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Ecological Drivers of Mansonella perstans Infection in Uganda and Patterns of Co-endemicity with Lymphatic Filariasis and Malaria

  • Anna-Sofie Stensgaard ,

    asstensgaard@snm.ku.dk

    Affiliation: Center for Macroecology, Evolution and Climate, The Natural History Museum of Denmark, University of Copenhagen, Copenhagen, Denmark

  • Penelope Vounatsou,

    Affiliations: Department of Epidemiology and Public Health, Swiss Tropical and Public Health Institute, Basel, Switzerland, University of Basel, Basel, Switzerland

  • Ambrose W. Onapa,

    Affiliation: Envision/NTD Program, RTI, Kampala, Uganda

  • Jürg Utzinger,

    Affiliations: Department of Epidemiology and Public Health, Swiss Tropical and Public Health Institute, Basel, Switzerland, University of Basel, Basel, Switzerland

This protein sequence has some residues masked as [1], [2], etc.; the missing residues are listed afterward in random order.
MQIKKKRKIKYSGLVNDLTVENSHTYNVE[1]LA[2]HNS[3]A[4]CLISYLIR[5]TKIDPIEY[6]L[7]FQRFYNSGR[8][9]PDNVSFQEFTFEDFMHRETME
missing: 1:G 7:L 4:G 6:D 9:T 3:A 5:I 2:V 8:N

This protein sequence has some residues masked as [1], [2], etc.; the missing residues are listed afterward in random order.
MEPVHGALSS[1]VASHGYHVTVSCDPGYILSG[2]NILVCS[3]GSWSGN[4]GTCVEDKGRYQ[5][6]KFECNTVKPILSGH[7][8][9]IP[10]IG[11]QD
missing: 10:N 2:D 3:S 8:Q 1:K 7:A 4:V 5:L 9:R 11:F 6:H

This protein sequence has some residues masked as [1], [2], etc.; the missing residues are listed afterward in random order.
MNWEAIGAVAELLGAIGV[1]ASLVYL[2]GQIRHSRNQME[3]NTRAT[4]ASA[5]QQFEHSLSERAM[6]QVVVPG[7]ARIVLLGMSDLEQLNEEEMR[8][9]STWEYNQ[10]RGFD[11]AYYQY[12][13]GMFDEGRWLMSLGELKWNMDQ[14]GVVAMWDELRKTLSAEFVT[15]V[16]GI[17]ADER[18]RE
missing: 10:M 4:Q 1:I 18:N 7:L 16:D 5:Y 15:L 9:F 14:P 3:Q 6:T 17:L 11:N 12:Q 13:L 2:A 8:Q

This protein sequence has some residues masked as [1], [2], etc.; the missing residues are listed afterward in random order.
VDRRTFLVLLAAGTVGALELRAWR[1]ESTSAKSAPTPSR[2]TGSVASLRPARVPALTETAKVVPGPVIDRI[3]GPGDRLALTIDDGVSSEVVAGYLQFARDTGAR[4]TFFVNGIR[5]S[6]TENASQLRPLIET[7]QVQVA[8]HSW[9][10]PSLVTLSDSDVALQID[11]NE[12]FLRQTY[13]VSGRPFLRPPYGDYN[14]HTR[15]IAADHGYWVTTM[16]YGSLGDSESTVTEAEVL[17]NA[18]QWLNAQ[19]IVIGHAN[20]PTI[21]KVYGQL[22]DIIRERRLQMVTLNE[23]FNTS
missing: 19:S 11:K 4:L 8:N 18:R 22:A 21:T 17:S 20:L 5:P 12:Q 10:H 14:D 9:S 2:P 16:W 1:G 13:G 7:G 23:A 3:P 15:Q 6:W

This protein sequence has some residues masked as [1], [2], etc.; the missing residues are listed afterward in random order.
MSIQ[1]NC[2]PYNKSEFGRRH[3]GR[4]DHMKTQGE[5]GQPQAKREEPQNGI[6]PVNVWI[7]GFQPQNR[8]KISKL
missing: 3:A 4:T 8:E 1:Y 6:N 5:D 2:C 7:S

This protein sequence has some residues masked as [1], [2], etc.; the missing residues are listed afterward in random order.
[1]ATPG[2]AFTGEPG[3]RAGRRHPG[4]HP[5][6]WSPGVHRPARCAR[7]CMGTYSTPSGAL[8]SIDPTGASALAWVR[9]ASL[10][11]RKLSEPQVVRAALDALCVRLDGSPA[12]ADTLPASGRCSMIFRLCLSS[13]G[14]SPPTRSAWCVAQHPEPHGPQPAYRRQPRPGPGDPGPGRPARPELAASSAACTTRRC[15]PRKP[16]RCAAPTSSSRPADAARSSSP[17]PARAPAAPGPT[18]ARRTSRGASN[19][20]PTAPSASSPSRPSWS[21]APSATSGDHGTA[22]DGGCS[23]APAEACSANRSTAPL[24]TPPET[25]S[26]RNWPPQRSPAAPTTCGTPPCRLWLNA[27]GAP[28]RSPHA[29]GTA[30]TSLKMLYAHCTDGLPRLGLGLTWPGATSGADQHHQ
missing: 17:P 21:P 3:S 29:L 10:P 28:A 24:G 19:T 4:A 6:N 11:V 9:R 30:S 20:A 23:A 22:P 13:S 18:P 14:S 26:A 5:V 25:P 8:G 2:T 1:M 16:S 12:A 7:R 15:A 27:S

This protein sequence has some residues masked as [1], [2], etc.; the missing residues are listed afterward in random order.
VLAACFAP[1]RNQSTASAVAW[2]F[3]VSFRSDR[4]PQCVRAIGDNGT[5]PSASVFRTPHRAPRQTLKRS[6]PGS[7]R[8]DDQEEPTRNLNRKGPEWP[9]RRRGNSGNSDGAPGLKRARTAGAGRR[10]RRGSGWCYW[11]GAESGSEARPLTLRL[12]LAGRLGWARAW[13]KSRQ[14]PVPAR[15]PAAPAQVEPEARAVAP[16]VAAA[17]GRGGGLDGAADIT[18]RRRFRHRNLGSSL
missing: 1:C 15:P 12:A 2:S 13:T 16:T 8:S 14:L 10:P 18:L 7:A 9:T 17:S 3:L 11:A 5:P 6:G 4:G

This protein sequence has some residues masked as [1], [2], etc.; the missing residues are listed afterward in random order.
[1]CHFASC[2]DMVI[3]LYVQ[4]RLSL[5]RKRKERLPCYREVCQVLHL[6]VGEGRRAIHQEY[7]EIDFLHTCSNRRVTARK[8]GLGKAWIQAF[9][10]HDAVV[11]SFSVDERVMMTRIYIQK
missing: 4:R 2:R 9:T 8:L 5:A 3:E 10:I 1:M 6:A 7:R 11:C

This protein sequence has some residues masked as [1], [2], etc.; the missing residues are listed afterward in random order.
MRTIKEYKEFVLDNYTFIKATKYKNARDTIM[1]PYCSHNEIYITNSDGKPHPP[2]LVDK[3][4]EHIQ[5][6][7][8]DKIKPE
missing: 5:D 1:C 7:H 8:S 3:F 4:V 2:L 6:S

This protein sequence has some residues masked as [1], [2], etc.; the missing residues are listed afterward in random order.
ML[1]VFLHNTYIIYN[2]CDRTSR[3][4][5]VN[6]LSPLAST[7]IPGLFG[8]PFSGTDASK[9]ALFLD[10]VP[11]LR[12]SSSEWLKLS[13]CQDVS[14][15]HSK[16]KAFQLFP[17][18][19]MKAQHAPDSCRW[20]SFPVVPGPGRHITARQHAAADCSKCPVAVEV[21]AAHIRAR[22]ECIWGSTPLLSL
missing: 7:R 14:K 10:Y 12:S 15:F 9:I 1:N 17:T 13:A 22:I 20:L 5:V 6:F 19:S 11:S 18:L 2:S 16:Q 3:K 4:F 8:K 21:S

• Erling M. Pedersen,

    Affiliation: Department of Veterinary Disease Biology, University of Copenhagen, Copenhagen, Denmark

  • Thomas K. Kristensen,

    Affiliation: Department of Veterinary Disease Biology, University of Copenhagen, Copenhagen, Denmark

  • Paul E. Simonsen

    Affiliation: Department of Veterinary Disease Biology, University of Copenhagen, Copenhagen, Denmark

Ecological Drivers of Mansonella perstans Infection in Uganda and Patterns of Co-endemicity with Lymphatic Filariasis and Malaria

  • Anna-Sofie Stensgaard, 
  • Penelope Vounatsou, 
  • Ambrose W. Onapa, 
  • Jürg Utzinger, 
  • Erling M. Pedersen, 
  • Thomas K. Kristensen, 
  • Paul E. Simonsen
PLOS
x

Abstract

Background

Mansonella perstans is a widespread, but relatively unknown human filarial parasite transmitted by Culicoides biting midges. Although it is found in many parts of sub-Saharan Africa, only few studies have been carried out to deepen the understanding of its ecology, epidemiology, and health consequences. Hence, knowledge about ecological drivers of the vector and parasite distribution, integral to develop spatially explicit models for disease prevention, control, and elimination strategies, is limited.

Methodology